Electronic Arts returns to the skate park with Blackbox's Skate 2. The formula is roughly the same deal as 2007’s initial run, except this time around it has been tinkered and tooled with to make a better skating experience. Tony better think about returning to his old tricks because Electronic Arts is starting to own the sport. This is Skate 2.
In Skate 2, boarders return to the fictional city “San Vanelona”, now labelled “New San Vanelona”, for more of the activities and lawbreaking hijinks. For those who didn’t play the original Skate, you don’t need to shy away from the sequel. Skate 2 takes it easy on you and ramps you up as your progress in the game. I wasn’t lucky enough to run with the original game, so for me and many others Skate 2 will be our first introduction to the series, and I certainly wanted to see what the buzz is about.
It’s obvious from the get-go that Skate is going to be thrown up against the grand-daddy of skating games, “Tony Hawk”. So whatever Tony doesn’t do, Skate picks up upon and rolls with. First and foremost is bringing a sense of realism into the genre. Things have changed with the latest Tony Hawk games, but they never manage to pull off the street smarts of Skate which brings you don’t to the pavement with force and conviction. The young wolf will always be a little more hungry then the leader of the pack, and that is what is happening here. EA Blackbox is hungry and is proving itself by reinventing what gamers want out of skateboarding game and Skate and Skate 2 are the proof. It's almost enough to make you forget about that Tony whatshisname?
Skate 2 is a good game, but even with all its realism and grit that I just praised, it doesn’t have that foolish fun factor that some games might enjoy. This is where you get into a toss up, fun over-the-top Bam Margera, Tony Hawk or the street style approach in Skate 2. Don’t get me wrong Skate 2 is fun and this is easy apparent as you wrack up points by trashing your own body, its crazy, its fun, but it is not the Hawk which borders on outrageous and zany. Again, things have been changing with the Hawk and given Skates install success we might see the student become the teacher in skate gaming.
Now, I’m sure you’re here to reading to hear a fan boyish rant about Tony Hawk vs. Skate, so let’s get into the game. Skate 2 main potatoe is the career mode which gives the player a number of activities to perform while being wrapped around an instantly forgettable storyline. The plot does just enough to keep your board rolling from one trick to another, but its hardly Winterhouse. For specifics you character is released from prison to return to New San Vanelona only to learn that a organization called the Mongocorp has set up a great deal of security measures to stop anyone from skating, or entering their private property. This gives the player a goal, fight the man, and remove all the anti-skater security from the city while regaining your own reputation as a top player in the skater game.
To get back on the top spot you will need to get involved in a number of activities including head-to-head match up with the pros, trick competitions and various other activities like magazine shoots and high score challenges. If you have already played Skate then you will feel at home with the controls and the games general set-up while newbie’s will need to settle in to a comfortable spot on the couch and learn how to skate, Blackbox style. Skate 2 eases new gamers into the mix starting with the easy tricks while ramping up along side the story. I found the pacing comfortable in Skate 2 while it kept me on my toes challenging my skills as I learned the popping thumbstick controls.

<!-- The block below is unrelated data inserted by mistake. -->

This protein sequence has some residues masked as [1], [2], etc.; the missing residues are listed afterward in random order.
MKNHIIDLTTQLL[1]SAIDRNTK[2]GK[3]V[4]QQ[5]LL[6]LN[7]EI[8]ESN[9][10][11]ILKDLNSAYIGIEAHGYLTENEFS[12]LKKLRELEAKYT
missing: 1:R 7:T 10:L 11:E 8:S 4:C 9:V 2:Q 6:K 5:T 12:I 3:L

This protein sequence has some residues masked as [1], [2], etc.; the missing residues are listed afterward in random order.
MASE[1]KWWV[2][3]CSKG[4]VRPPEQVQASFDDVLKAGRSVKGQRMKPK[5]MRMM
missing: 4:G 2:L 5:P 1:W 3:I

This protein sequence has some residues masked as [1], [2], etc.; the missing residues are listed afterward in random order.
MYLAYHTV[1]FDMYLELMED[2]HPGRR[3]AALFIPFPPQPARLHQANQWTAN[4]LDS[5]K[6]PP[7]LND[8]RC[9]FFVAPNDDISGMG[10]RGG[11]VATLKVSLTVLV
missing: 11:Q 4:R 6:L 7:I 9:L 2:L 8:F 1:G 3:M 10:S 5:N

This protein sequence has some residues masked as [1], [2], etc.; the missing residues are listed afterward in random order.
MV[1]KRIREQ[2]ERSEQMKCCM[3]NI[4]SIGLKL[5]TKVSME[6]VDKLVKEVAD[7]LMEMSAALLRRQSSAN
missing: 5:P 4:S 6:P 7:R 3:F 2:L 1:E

Even as I learned the control scheme in Skate 2, the game was a little frustrating in how it made you perform specific tricks in an order with one misstep putting back at the beginning of the challenge. This leads up to some frustrating spots in Skate 2 which can be a minor setback. At times I was really getting annoyed at the analog sticks control scheme and how sloppy it can be (or is it me?). Even more frustrating then a missed placed thumbstick hit is missing a trick spot by an inch and having to replay the entire spot. Unless you are a natural, I’m sure you will be cursing the game a few times during its run. Thankfully you can pick your battles and what was hard becomes easy with a little practice. Skate 2 isn't going to baby the gamer, and even though it was frustrating at times, it made me appreciate it more when I pulled off a more difficult spot.
Besides a little frustration Skate 2 is a laid out perfectly for navigating on spot to another either instantly, or doing the old fashioned way. The mini-map is always fastened to your HUB, so it’s near impossible to get lost. This means Skate 2 is built on the sandbox formula with new areas opening up as you progress. This is a necessity in a Skateboarding game and Skate does a great job balancing what you can do in each area. Skate 2 is open for your entertainment, so you will have as much time as you need to play and explore each section of New San Vanelona. Skate 2 also introduces the ability to jump off your board to explore and freely move around objects in the game world. This feature was the most sought out feature that wasn’t included in the original, so Blackbox obliged the fans.